The “ideal” quarantine period for a person infected with COVID-19 is still 10 days, but whether that’s possible amid an explosion of Omicron cases is another question entirely, says Canada’s top doctor.
For nearly two years since the declaration of the COVID-19 pandemic, the typical quarantine period for someone who contracts the virus has been 10 days.
That’s changing, though, as the extremely contagious Omicron variant multiplies around the world and pushes even highly vaccinated countries like Canada to new case records. Many places of work, including critical employers like hospitals, are struggling with huge numbers of staff sidelined by infections.
As a result, some provinces — like Ontario– are choosing to slash quarantine periods.
“This is a balancing of the risks compared with the need to protect your critical infrastructure,” said Dr. Theresa Tam, Canada’s chief public health officer, in a press conference on Wednesday.
“Even with five days of quarantine, contagiousness is possible after that.”
Tam, along with federal ministers at the press conference, was asked several times about the approaches being taken by some provinces and territories, which include cutting the quarantine period to five days from 10, despite that risk of continued contagion.
Quebec also declared at the end of December that the province had “no choice” but to allow health-care staff who test positive for COVID-19 to keep working while infected.
“We’re stuck in a vise where hospitalizations are increasing and more and more health workers have to take time off,” said Quebec Health Minister Christian Dubé on Dec. 28.
“In other words, we have more and more sick people and less and less people left to take care of them.”
Alberta this week also cut its quarantine period for fully vaccinated people.
Ontario cut the quarantine period for fully vaccinated people who have symptoms of COVID-19 on Dec. 29 and has placed significant limits on the ability of residents to obtain tests for the virus.
The decisions came after a controversial move by the U.S. Centers for Disease Control and Prevention on Dec. 27 to cut its own recommended quarantine periods, while also loosening its rules for allowing health-care workers to return to work after testing positive.
Tam said the provinces and territories are best-placed to decide on the balance between preventing infections and keeping society functioning, and that striking the balance is “a challenge.”
“It is often a question of risk management and deciding one’s tolerance of risk,” she said. “Yes, (10 days) is always ideal but it is not always possible given the current situation.”
Omicron’s lightning spread and level of infectiousness have left countries scrambling.
First identified by South African scientists in late November, the variant is a heavily mutated form of the coronavirus that causes COVID-19 and features the ability to evade some aspects of the immune response gained by vaccines.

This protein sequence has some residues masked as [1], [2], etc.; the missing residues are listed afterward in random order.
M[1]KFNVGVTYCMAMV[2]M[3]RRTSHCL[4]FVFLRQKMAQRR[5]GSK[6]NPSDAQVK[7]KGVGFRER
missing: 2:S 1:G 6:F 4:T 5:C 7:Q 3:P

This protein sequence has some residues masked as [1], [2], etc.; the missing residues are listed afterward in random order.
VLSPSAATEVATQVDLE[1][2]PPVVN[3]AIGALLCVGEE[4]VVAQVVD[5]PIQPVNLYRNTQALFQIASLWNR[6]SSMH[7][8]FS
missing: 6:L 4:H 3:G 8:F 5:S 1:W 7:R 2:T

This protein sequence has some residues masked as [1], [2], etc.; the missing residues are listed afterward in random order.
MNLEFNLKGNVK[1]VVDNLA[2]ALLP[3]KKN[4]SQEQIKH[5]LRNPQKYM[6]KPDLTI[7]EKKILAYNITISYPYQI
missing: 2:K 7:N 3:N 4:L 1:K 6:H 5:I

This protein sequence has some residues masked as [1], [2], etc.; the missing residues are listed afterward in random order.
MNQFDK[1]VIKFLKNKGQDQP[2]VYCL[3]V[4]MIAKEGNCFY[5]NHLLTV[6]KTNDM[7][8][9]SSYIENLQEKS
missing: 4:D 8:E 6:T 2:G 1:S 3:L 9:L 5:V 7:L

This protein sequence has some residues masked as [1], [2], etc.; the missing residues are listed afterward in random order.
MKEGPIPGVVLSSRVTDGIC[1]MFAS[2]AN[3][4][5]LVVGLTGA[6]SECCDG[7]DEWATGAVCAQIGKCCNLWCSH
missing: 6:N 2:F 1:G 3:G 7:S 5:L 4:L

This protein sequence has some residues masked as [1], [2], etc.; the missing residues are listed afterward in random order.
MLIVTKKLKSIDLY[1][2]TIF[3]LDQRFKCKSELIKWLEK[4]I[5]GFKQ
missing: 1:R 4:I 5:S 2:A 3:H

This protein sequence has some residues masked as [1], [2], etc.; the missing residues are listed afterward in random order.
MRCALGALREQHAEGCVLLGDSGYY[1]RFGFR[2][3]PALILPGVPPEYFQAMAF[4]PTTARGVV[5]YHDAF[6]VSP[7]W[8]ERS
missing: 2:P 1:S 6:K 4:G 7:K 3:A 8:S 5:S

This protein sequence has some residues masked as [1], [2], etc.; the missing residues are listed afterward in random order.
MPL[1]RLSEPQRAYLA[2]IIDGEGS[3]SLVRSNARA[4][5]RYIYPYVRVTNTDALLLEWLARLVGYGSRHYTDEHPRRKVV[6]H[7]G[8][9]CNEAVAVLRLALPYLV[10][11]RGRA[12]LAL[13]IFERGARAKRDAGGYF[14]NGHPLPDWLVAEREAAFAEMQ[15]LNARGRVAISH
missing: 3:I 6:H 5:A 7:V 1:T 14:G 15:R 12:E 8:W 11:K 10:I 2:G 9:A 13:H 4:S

While several recent studies have supported the idea that illness associated with Omicron is less severe than with the Delta variant, Omicron is also exponentially more infectious.
Simply put — even a milder variant can lead to sharp jumps in hospitalizations if it infects a much larger proportion of the population, as is the case now with Omicron.
Cases in Canada have soared over the past month, shattering infection records set in the early days of the pandemic. Hospitalizations are also rising, and several hospitals have been declaring internal “code oranges” to try to cope with the number of staff sidelined by infections.
And less staff combined with more people needing care equals strain for health-care systems already struggling to keep up.
“We’re going to have significant issues with absenteeism, either from infection or exposure to this virus in the coming months, just because there’s so much of it around,” said Dr. Isaac Bogoch, an infectious disease specialist at Toronto General Hospital.
He said there is emerging evidence that most people are less infectious after five days and that if someone were to test positive for the virus still at that point, it would be “reasonable” for them to continue to isolate for the full 10 days.
But rapid tests, he also noted, are in short supply, as are PCR tests administered by health-care professionals.
New restrictions on who can access PCR testing in Ontario, as well as a lack of rapid tests, have prompted concerns about whether current case reports are failing to capture the extent of the Omicron surge.
Yet officials on Wednesday said they did not believe there is an “invisible wave” of cases going undetected, and said other tools like wastewater testing and community testing still work.
“There are other tools the provinces can use to compensate for the missing data,” said Health Minister Jean-Yves Duclos, announcing that 140 million additional tests will be shipped to provinces this month.
Tam said the country is doing more daily testing than at any other period of the pandemic.
“We will be able to look at the trends,” she said. “The provinces are not testing every case but there are so many tests being done that we would not miss a wave going through a community.”
Prime Minister Justin Trudeau said the strain of the surge will likely last “a few months,” but he suggested it will be important to keep using “numerous different tools” to measure the wave.
“We will use all of these various tools to ensure that we have the most accurate idea possible of the Omicron wave across the country and just because we’re using varied tools, it doesn’t mean that there’s an invisible wave,” he said.
For now, there are no plans by officials to change the definition of “fully vaccinated.”
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